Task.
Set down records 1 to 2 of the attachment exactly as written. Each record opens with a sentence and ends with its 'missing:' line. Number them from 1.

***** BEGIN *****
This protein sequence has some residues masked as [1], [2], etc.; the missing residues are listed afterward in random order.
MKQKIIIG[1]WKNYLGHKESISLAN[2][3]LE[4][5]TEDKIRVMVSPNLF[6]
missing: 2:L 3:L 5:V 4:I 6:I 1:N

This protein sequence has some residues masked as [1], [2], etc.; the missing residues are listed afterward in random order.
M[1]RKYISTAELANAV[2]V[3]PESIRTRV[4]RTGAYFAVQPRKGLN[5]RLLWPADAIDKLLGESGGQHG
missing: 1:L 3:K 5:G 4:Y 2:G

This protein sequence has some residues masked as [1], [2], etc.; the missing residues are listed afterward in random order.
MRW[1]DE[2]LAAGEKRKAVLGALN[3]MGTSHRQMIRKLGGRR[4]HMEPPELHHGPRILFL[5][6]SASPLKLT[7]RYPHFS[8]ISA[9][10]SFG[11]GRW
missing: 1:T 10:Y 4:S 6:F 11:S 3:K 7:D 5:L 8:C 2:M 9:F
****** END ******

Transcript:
This protein sequence has some residues masked as [1], [2], etc.; the missing residues are listed afterward in random order.
MKQKIIIG[1]WKNYLGHKESISLAN[2][3]LE[4][5]TEDKIRVMVSPNLF[6]
missing: 2:L 3:L 5:V 4:I 6:I 1:N

This protein sequence has some residues masked as [1], [2], etc.; the missing residues are listed afterward in random order.
M[1]RKYISTAELANAV[2]V[3]PESIRTRV[4]RTGAYFAVQPRKGLN[5]RLLWPADAIDKLLGESGGQHG
missing: 1:L 3:K 5:G 4:Y 2:G